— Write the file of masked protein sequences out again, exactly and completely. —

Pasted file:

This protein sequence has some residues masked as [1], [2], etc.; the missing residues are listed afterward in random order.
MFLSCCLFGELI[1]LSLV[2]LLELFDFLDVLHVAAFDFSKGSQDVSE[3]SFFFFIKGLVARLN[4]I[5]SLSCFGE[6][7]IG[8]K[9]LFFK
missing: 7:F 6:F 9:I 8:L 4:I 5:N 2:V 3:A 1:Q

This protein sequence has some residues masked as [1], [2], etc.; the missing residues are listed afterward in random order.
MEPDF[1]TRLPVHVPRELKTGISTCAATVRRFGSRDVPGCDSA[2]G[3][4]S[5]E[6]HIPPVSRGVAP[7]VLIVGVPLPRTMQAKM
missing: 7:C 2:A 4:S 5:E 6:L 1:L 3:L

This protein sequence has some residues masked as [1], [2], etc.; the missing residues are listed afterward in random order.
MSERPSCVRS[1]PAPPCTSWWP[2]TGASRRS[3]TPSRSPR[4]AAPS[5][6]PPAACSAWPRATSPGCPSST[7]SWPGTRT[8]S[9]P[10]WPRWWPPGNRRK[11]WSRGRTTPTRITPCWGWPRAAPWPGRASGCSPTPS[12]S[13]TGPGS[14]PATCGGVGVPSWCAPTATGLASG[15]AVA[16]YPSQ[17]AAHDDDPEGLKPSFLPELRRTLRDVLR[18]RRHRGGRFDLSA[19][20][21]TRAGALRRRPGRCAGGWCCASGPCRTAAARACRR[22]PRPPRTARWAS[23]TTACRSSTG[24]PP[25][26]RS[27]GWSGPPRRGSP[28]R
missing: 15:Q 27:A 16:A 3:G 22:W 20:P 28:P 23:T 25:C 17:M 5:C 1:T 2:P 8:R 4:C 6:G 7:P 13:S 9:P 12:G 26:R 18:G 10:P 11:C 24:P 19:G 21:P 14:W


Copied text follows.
This protein sequence has some residues masked as [1], [2], etc.; the missing residues are listed afterward in random order.
MFLSCCLFGELI[1]LSLV[2]LLELFDFLDVLHVAAFDFSKGSQDVSE[3]SFFFFIKGLVARLN[4]I[5]SLSCFGE[6][7]IG[8]K[9]LFFK
missing: 7:F 6:F 9:I 8:L 4:I 5:N 2:V 3:A 1:Q

This protein sequence has some residues masked as [1], [2], etc.; the missing residues are listed afterward in random order.
MEPDF[1]TRLPVHVPRELKTGISTCAATVRRFGSRDVPGCDSA[2]G[3][4]S[5]E[6]HIPPVSRGVAP[7]VLIVGVPLPRTMQAKM
missing: 7:C 2:A 4:S 5:E 6:L 1:L 3:L

This protein sequence has some residues masked as [1], [2], etc.; the missing residues are listed afterward in random order.
MSERPSCVRS[1]PAPPCTSWWP[2]TGASRRS[3]TPSRSPR[4]AAPS[5][6]PPAACSAWPRATSPGCPSST[7]SWPGTRT[8]S[9]P[10]WPRWWPPGNRRK[11]WSRGRTTPTRITPCWGWPRAAPWPGRASGCSPTPS[12]S[13]TGPGS[14]PATCGGVGVPSWCAPTATGLASG[15]AVA[16]YPSQ[17]AAHDDDPEGLKPSFLPELRRTLRDVLR[18]RRHRGGRFDLSA[19][20][21]TRAGALRRRPGRCAGGWCCASGPCRTAAARACRR[22]PRPPRTARWAS[23]TTACRSSTG[24]PP[25][26]RS[27]GWSGPPRRGSP[28]R
missing: 15:Q 27:A 16:A 3:G 22:W 20:P 28:P 23:T 25:C 17:M 5:C 1:T 2:P 8:R 4:C 6:G 7:P 13:S 9:P 12:G 26:R 18:G 10:P 11:C 24:P 19:G 21:P 14:W